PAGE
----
‘Debt makes people nervous!’ In the GMB row, Russell Kane strongly defends apprenticeships.

0

‘Debt makes people nervous!’ In the GMB row, Russell Kane strongly defends apprenticeships.

During an interview on Good Morning Britain on Tuesday, RUSSELL KANE defended BTEC courses and apprenticeships with zeal.

Russell, a comedian, told broadcasters Kate Garraway and Ben Shephard that the discourse surrounding education needs to change because many students are discouraged from pursuing an apprenticeship. He urged trade group leaders to speak up and explain why they are a smart choice for students anxious about going into debt at university. He also told the hosts of Good Morning Britain that the way student loans are discussed needs to be changed because many people are unaware of how much debt they may have.

Russell began, “We have to be careful with the terminology we use.” “It tries to restrict working-class people by saying, ‘Oh, it’s fine, just go do a trade.’

“Trades are excellent, therefore let’s get carpenters, plumbers, and leaders of those associations to demonstrate why apprenticeships are fantastic.”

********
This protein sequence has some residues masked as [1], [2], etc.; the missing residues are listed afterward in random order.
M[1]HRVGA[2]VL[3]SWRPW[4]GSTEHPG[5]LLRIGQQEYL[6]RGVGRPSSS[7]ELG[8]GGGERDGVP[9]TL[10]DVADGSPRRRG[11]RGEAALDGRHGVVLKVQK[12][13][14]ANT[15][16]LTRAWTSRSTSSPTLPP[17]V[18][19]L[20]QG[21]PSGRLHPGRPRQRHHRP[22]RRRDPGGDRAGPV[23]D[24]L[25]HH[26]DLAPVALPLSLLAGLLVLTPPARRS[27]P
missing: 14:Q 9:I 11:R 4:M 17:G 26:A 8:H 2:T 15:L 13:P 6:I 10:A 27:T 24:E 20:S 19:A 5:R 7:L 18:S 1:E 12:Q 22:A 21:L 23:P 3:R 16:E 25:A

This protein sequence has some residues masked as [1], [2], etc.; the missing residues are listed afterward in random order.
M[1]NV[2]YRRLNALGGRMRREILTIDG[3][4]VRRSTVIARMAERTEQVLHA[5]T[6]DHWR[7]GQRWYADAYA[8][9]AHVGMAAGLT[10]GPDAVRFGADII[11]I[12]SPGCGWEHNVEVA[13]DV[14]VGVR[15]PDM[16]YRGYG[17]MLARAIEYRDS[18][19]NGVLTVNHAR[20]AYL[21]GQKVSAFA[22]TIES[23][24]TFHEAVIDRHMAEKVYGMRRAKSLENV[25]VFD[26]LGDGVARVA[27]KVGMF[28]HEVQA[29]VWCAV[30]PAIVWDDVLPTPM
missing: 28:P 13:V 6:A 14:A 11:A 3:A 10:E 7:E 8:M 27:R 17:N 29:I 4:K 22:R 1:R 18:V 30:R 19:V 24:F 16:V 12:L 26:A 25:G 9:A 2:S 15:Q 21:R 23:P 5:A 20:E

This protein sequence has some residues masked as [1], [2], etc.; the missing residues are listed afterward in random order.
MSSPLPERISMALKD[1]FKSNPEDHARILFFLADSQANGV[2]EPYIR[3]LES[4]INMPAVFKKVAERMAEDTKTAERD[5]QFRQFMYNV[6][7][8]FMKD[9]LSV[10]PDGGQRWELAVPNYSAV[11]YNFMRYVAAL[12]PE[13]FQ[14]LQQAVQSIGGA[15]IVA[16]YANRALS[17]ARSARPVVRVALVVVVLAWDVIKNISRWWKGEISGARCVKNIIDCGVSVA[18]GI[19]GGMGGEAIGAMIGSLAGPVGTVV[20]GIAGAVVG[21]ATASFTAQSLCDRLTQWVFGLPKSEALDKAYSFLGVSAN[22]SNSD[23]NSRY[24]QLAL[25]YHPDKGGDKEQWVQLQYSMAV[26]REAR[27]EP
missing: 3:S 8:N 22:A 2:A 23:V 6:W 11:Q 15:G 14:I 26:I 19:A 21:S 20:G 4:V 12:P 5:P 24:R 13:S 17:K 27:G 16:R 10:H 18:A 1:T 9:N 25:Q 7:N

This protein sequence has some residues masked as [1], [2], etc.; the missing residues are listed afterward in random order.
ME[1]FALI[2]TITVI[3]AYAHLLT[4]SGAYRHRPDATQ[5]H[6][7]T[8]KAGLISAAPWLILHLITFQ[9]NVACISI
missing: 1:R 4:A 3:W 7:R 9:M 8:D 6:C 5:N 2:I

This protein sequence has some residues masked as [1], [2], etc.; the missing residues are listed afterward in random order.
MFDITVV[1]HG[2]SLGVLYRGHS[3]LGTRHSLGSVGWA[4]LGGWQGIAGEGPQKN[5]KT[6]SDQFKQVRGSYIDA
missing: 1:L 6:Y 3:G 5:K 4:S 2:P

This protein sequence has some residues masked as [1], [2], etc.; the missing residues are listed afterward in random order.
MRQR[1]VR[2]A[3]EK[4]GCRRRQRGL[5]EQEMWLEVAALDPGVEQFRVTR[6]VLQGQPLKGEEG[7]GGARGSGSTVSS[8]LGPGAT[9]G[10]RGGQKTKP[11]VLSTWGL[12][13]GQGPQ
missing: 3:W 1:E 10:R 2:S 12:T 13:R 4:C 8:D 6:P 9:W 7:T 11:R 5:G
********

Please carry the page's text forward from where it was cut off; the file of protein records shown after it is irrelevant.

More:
Kate exclaimed, “Well, you’re completely right.” “For example, I sat at a BTEC induction day that Darcey was about to attend, and it perpetuated.

“The secondary school advised us that the BTEC was fantastic and that all young people should consider taking it. They’re getting rid of them now.

“Do you think it’s a part of the problem?” Young people believe that universities have always existed because they have seen people who have achieved success in the past go to university.

“Advising someone to take a different path can come out as patronizing.”

“People underestimate the money as well,” Russell explained.

“What irritates me about this issue is that there is this tremendous debt, and the first thing someone says is, ‘Yes, but it’s a loan, and you don’t have to pay it back until you earn a certain amount.’

“Imagine yourself in the shoes of someone like myself, who has always been scared of debt, regardless of how it is paid.

“That’s my father saying, ‘You pay it back, you owe no one anything, and you die without a mortgage.’

“From the beginning, that’s how you’re raised. So you can tell us all day, ‘Oh, it’s only £60,000 in debt, you’ll be able to pay it off when you earn x amount of pounds a year,’ but there’s a cultural anxiety.

“That is why you are witnessing a widening of social mobility because people are taught to be afraid.”Brinkwire Summary News”.

Share.

Comments are closed.